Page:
I've been asked quite a bit about whether it's possible to find one-way bike hire for Paris-London, or vice versa. i.e pick up in Paris and drop off in London. The short answer is 'no'. Here's the long answer, including a summary of all your options (other ideas welcome!)
Whether its possible to hire a bike in Paris, ride the Avenue Verte and drop it off in London (or vice versa) has become a regular query here at Freewheeling France. I've had the same question posed several times, so I've collated some options below to help make this trip easier (and more attractive) for people who need to hire a bike to make this happen.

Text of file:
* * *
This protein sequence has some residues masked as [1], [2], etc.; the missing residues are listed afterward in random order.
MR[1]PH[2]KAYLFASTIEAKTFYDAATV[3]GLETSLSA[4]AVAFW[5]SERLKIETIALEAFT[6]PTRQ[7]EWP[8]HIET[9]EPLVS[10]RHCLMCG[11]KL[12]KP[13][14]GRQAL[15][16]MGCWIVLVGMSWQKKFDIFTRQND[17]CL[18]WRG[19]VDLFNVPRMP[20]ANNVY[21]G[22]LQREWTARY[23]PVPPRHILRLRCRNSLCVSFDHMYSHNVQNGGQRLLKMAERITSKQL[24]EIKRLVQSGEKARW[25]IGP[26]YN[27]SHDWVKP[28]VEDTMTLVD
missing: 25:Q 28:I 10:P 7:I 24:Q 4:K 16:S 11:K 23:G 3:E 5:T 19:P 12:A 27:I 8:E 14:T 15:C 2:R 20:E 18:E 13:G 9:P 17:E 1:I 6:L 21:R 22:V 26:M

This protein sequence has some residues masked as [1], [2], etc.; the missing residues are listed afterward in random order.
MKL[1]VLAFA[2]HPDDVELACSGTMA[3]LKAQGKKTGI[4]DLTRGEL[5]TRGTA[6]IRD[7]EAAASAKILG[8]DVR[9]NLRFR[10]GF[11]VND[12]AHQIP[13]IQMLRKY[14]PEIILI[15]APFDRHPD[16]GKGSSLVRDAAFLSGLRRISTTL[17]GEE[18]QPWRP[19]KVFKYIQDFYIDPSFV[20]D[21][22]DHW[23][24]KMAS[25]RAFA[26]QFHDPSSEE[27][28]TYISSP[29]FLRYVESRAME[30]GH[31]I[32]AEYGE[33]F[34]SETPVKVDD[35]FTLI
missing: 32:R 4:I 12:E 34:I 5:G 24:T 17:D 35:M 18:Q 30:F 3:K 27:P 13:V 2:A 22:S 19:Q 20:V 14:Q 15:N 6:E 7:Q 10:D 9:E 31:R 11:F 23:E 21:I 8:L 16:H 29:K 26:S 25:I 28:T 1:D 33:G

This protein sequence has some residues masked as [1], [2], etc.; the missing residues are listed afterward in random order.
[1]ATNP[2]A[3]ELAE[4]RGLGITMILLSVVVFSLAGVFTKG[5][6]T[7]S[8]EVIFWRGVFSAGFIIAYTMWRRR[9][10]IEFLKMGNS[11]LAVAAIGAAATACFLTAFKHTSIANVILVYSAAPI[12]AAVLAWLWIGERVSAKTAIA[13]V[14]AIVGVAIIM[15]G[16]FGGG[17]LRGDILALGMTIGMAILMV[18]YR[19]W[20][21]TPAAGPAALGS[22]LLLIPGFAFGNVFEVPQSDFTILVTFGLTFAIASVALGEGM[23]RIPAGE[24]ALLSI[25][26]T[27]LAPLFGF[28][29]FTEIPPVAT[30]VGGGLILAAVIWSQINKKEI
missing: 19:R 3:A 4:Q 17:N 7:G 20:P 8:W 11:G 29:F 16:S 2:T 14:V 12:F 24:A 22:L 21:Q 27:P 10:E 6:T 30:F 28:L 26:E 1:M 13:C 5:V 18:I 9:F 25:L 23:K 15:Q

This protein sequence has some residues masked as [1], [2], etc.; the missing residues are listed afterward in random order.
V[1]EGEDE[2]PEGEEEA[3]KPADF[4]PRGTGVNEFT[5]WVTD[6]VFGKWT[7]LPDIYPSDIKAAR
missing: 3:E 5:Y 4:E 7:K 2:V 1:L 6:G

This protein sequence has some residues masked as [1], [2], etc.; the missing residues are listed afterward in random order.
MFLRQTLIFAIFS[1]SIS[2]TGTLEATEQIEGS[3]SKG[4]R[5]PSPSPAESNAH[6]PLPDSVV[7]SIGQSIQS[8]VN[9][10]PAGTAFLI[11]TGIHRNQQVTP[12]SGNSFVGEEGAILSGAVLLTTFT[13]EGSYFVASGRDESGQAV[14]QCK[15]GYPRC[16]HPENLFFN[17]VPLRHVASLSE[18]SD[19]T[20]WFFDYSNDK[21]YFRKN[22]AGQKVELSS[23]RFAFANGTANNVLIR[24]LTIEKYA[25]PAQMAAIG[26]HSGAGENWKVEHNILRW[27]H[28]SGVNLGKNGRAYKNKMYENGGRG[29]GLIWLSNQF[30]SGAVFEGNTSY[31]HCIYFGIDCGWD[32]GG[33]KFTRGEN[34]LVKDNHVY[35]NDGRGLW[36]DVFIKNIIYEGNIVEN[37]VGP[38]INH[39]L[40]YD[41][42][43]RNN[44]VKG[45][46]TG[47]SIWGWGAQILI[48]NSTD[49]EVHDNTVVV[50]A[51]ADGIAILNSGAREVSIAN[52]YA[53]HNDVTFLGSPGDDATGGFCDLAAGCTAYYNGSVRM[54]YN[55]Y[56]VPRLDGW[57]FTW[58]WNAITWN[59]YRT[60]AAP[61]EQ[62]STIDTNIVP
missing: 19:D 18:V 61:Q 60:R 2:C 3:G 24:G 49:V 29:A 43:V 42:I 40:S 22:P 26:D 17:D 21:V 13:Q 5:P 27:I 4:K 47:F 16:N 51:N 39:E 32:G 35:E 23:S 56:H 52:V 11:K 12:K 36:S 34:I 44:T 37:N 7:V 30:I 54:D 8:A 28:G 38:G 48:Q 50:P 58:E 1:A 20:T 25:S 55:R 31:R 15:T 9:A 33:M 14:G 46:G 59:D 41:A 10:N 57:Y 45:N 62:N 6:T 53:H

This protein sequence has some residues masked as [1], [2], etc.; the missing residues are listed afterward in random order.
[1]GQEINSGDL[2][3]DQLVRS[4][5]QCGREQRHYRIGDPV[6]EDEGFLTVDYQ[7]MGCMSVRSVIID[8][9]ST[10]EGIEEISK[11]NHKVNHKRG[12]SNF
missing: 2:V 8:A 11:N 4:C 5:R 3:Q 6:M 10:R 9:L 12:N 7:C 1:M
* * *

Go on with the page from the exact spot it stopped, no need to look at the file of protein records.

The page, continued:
Usually these queries come from people from countries other than France and England – Australian or American tourists who want to ride this iconic route while they're over but who aren't for the most part taking a 'cycling holiday', or cyclists from other European countries who don't want the hassle of shipping their own bike to Paris/London and then home again. Often they also require panniers, child seats, trailers or other accessories to help make the trip happen.
For shorter distances, this isn't usually a problem as there's a great network of bike delivery companies in France that will drop bikes off to you at one location and collect them from another, as long as both spots are in their catchment area. And there's the rub with long-distance routes like London-Paris.